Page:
Miami will try to forget the 44-20 win it picked up Friday night. Florida Atlantic will long remember the loss, and fondly, for the most part.
It shouldn’t add up that way, not when the scoreboard shows one team to be 24 points better than the other. The biggest game in FAU football history was bound to turn a lot of things upside-down, however, beginning with the notion that Boca Raton could never really be the most fascinating spot on the college football map, even for an instant.
Well, it was Friday, and maybe it will be again. Anything’s possible when the Owls and Hurricanes can be on even footing in the third quarter, tied 20-20, and that’s with a raft of FAU blunders mixed in. Miami coach Al Golden sure didn’t see that coming, or if he did there was no convincing his players of its possibility.
This 30,321-seat FAU Stadium sellout, a first, was the smallest crowd Miami’s seen in two years. This Conference USA opponent, no matter how game, was barely a blip on the schedule with Nebraska coming up next week for the Hurricanes.
So Miami came out mentally sloppy, struggling to get players in position before the snap, slipping off ballcarriers they should have been burying, getting the least out of their considerable talent. Even with a first-quarter lightning delay that sent both teams back to the locker room it took too long to recognize that the Owls were treating them like rivals and not royalty.
None of this reflects well on Golden, who is in his fifth season of displeasing a Miami fan base that grew up on national titles and has no interest in anything else. Friday was ugly for him, and no stack of second-half stats can alter that.
FAU’s Charlie Partridge, on the other hand, played the part that every coach in his position must play. He was the fourth-down gambler, the screaming motivator, the hurry-up salesman who was all ready to go for a two-point conversion in the first quarter until an antsy false-start penalty pushed his guys back.
All that stuff is fine, but nobody really expects it to work beyond the frenzied opening minutes. The Owls, 47-44 losers to Tulsa last week, showed more stamina than that.
Even with starting quarterback Jacquez Johnson knocked out of the game with an ankle injury, they kept coming, and the FAU student section kept stomping on those aluminum bleachers, and all over the nation viewers tuned in to see what all the fuss was about.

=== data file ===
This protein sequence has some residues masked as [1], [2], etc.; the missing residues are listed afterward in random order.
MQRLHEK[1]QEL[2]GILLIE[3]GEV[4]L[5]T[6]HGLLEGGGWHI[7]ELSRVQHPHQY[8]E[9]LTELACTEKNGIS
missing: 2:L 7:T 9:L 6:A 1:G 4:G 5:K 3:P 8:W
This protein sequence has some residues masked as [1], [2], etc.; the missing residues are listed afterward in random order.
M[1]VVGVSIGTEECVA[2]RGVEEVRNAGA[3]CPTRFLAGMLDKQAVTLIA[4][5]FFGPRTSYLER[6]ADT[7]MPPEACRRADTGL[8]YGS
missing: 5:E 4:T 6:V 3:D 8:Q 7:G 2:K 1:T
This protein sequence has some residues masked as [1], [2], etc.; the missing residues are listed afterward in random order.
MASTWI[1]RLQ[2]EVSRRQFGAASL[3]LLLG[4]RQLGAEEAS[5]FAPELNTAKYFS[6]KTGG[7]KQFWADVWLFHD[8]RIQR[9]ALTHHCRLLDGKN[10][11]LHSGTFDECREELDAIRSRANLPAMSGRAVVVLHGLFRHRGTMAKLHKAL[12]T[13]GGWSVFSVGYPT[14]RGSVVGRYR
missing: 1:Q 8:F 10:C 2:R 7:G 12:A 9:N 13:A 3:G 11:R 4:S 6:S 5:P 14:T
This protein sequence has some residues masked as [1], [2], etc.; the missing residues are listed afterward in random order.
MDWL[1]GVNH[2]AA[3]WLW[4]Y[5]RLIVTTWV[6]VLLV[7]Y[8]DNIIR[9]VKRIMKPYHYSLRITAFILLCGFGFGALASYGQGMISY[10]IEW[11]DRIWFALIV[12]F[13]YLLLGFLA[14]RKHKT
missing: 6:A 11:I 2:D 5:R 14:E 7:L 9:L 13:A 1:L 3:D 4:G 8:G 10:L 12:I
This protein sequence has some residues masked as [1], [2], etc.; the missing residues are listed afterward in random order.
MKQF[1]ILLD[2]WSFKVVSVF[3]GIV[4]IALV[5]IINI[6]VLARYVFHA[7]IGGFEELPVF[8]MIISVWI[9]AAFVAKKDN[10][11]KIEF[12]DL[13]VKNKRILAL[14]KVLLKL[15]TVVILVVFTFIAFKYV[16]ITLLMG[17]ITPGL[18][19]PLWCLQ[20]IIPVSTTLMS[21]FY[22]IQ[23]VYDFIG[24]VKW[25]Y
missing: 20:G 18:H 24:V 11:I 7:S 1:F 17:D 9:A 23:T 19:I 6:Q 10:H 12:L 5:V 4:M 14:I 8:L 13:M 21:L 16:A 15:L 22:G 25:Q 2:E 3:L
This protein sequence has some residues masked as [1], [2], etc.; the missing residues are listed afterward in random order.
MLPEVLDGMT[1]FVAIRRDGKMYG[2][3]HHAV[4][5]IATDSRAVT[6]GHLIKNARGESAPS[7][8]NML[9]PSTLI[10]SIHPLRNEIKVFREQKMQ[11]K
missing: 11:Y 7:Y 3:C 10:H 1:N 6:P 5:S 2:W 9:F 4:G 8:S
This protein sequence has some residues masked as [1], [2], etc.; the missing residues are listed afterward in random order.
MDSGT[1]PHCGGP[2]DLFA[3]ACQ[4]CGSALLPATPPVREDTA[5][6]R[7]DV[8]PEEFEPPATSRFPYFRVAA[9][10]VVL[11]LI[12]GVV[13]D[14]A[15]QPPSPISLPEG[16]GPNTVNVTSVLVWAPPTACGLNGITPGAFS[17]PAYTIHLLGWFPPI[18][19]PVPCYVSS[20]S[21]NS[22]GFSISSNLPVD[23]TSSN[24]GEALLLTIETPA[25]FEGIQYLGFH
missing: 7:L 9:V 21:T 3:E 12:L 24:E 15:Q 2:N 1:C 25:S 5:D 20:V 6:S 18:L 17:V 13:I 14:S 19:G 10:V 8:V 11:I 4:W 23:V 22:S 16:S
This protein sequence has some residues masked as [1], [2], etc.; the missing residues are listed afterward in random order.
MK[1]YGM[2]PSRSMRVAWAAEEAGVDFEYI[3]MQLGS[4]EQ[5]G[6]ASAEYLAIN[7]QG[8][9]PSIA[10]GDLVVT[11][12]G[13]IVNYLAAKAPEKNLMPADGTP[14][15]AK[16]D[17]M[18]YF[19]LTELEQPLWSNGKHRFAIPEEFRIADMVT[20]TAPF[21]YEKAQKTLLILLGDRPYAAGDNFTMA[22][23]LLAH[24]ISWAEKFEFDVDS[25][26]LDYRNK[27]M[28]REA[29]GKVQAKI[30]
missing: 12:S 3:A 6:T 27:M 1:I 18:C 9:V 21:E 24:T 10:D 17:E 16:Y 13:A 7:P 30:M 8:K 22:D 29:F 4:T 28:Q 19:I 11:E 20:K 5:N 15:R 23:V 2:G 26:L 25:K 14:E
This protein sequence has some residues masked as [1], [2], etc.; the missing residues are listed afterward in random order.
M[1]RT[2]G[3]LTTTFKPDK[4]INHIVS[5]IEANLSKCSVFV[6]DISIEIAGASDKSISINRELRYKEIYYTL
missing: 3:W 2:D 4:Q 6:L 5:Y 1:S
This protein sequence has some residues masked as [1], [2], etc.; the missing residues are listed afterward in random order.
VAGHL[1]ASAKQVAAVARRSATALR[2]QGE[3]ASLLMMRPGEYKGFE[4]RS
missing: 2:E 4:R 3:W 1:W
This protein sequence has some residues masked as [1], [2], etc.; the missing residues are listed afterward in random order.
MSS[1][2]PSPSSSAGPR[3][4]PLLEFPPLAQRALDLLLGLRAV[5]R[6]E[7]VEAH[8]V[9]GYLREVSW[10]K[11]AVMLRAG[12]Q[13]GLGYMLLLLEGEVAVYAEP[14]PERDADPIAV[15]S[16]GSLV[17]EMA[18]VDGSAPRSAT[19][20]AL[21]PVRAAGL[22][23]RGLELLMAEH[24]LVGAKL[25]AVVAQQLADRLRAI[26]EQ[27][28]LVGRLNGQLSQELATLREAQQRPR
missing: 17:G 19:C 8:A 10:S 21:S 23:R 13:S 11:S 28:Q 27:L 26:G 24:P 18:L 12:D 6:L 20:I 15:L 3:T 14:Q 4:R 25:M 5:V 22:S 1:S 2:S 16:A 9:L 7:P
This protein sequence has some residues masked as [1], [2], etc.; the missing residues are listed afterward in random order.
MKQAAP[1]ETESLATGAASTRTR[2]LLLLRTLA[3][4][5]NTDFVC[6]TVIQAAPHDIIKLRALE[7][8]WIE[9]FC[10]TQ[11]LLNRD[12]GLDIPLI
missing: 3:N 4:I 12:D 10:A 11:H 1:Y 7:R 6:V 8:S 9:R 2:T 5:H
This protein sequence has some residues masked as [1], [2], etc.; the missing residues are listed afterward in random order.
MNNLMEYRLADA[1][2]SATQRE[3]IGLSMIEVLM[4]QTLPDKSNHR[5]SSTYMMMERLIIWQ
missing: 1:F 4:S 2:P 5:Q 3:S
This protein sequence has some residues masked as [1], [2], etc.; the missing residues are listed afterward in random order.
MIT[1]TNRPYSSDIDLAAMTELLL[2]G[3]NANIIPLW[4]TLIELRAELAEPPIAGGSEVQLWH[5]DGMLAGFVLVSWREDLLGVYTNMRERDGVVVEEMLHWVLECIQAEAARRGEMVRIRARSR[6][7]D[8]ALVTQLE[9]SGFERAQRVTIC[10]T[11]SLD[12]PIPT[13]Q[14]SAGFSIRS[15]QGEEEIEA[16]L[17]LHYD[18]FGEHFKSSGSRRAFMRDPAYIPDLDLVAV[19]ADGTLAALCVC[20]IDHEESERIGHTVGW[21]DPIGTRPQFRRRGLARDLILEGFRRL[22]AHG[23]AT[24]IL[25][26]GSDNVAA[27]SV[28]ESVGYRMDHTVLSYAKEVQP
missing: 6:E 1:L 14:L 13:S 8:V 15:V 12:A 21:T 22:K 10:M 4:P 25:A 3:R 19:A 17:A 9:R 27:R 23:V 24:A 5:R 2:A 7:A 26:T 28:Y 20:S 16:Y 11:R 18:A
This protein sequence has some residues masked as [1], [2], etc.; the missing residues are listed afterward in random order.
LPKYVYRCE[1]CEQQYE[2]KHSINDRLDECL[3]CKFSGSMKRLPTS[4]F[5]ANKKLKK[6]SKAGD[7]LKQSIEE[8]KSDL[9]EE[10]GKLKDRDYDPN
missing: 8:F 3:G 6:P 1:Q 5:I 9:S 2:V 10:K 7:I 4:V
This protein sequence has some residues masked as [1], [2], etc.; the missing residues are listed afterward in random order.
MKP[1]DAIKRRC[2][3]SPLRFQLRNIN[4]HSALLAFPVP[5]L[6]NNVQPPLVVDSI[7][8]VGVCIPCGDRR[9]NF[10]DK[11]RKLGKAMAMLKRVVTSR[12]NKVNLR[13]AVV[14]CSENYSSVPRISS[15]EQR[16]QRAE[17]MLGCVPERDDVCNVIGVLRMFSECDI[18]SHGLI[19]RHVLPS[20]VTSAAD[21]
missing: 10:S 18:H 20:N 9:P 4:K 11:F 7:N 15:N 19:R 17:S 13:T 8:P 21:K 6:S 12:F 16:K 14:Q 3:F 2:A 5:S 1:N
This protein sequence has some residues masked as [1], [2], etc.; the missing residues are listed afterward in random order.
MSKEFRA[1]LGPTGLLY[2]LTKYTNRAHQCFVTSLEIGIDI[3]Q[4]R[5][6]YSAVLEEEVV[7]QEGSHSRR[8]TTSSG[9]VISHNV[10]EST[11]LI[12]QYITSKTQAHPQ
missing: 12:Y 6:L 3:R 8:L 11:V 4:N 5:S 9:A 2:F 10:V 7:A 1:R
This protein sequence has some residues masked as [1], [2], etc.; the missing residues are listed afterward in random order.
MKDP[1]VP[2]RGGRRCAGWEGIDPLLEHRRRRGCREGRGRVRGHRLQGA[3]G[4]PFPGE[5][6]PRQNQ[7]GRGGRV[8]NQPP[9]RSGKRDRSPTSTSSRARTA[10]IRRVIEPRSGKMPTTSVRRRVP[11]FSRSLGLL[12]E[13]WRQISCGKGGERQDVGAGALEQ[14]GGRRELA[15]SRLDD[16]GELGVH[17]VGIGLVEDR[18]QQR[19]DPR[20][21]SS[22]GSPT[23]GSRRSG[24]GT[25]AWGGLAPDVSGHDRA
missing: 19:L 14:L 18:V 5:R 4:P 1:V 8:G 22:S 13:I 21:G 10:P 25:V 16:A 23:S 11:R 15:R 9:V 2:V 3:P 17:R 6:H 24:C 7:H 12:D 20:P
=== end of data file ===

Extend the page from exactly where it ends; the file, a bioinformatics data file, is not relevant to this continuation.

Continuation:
Turnovers, five of them in all for FAU, helped to restore order beginning in the third quarter, but even then the Hurricanes were limited too often to field goals. Golden’s guys pulled away, sure. Partridge’s emphasis as FAU moves past this landmark moment will be how the Hurricanes got pushed around a little, too.
The Owls averaged 5.8 yards per play, after all, and punted only twice. Jason Driskel, the redshirt freshman who wasn’t supposed to play, completed 17-of-30 passes and looked sharp until a crazy comeback attempt forced him into dangerous throws and two interceptions. The Owls rushed for 223 yards as well, a bullheaded effort led by 132 yards and a touchdown from Jay Warren.
That brought the buzz back to a stadium that was forced into sleep mode by a lightning delay of more than an hour. That’s about the time it took for the Hurricanes to make the commute from Coral Gables to the game, and they probably would have preferred to get right back on the bus if nobody cared.
Fox Sports 1, the network that positioned this game on a Friday night, also seemed less than committed. Its play-by-play was done from a studio in Los Angeles, for crying out loud. Wasn’t worth their trouble? Wasn’t worth a few South Florida cigars on Dave Wannstedt’s expense account?
Remote control is no way to work a ballgame. It’s like turning it into Madden football. It’s like pretending it doesn’t really count, from the high-school night kickoff to the supposed mismatch between a five-time national championship program and an FAU outfit still in its teen years when it comes to longevity.
Did Miami’s players approach the game with those faulty assumptions in mind? Sure looked like it in the first half, when the Owls racked up more yards (292-231) and went 5-for-8 on third down. Even with a lost fumble and a muffed punt return, FAU built momentum.
The Hurricanes, meanwhile, popped a few big plays, like Joe Yearby’s 34-yard touchdown catch and 41-yard run, and expected that would be enough to pop the Owls’ party balloon, too.
That eventually happened, but much later, after Miami’s depth and open-field speed finally showed itself and after viewers in other states turned off the tube and headed for bed.
If FAU could recruit stars like Yearby, who rushed for 146 yards, or Herb Waters, who had 102 yards in receptions, the biggest game in Owls history might also have been the best.
The Owls aren’t there yet, but they did remind the nation that they are here, in Boca, in business, working on a competitive program in a stadium ringed by palm trees and visited, on this special occasion, by Joe Namath and Jim Kelly.
That’s a win any way you slice it, and that’s what Howard Schnellenberger has been saying all along.